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Feb 10, 2013

What are Helmets Doing to Reduce the Risk of Concussions?

Name of helmet source changed to protect interests involved

EAST LANSING, MICH - Football and concussions have become interlinked with each other to the point that one cannot be talked about without the other. With increased testing, makers of football helmets have taken it upon themselves to help reduce concussions caused during the game.

The rise of brain injuries, especially concussions, in sports has been linked to mental problems for athletes later in life. Deaths of athletes such as Junior Seau and Chris Henry have elevated the risks associated with concussions to near epidemic levels and every level of sport from Pop Warner to the National Football League are taking concussions seriously.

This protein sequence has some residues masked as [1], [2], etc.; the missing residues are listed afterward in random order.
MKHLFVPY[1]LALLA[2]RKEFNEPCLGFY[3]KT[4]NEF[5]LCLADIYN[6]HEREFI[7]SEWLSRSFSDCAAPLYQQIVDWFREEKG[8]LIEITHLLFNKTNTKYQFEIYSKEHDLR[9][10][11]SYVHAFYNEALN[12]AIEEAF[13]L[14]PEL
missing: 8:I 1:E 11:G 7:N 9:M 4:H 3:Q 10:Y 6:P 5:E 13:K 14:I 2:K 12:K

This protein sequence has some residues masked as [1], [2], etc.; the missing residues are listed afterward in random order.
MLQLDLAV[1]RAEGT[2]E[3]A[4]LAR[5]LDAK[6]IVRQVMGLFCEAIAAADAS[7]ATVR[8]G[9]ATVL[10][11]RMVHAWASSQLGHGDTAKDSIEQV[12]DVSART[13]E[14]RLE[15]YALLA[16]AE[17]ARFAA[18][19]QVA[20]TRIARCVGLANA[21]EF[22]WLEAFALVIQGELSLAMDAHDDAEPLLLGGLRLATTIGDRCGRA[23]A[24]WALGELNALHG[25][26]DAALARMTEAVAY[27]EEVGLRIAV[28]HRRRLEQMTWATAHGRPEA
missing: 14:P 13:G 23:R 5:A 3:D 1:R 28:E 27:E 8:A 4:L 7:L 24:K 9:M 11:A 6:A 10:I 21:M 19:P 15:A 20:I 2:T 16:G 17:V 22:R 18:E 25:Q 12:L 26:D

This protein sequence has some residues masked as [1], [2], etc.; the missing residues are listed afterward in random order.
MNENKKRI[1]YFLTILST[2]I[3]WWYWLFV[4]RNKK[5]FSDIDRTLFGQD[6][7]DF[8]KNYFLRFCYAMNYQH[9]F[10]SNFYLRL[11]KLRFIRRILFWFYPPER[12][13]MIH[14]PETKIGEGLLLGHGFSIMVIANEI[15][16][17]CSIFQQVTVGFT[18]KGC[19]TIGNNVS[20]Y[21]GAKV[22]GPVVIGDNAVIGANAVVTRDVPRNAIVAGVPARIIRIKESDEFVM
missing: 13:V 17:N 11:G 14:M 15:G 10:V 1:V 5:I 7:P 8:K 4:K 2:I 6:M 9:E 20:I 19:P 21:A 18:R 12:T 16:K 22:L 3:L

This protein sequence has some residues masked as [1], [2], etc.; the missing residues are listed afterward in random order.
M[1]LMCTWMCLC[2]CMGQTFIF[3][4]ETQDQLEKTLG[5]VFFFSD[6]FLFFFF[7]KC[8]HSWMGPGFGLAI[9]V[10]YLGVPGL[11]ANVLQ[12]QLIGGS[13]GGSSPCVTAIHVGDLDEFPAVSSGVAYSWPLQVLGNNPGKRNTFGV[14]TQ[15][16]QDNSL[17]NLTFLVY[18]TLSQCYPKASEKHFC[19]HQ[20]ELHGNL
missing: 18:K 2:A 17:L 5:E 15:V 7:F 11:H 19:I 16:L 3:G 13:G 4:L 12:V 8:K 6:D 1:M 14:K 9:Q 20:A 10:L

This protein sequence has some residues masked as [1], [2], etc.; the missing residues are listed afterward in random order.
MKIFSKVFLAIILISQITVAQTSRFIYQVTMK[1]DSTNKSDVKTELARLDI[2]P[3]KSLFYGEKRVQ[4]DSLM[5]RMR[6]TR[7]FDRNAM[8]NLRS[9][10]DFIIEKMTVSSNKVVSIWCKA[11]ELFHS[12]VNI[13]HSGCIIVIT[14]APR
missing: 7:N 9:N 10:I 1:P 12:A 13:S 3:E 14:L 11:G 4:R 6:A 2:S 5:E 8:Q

Henry, who was a receiver for the Cincinnati Bengals, died when he fell off a truck in 2009. He had his brain examined after his death and the findings were alarming. It was determined that Henry, 26, had a brain that could have belonged to a man in his seventies and showed that Henry had developed chronic traumatic encephalopathy.

This brain disease has been found, not only in Henry, but in the brains of multiple other retired NFL players, which has had to the NFL placing increased importance on the reduction of concussions and other brain trauma to their players.

Inside the testing process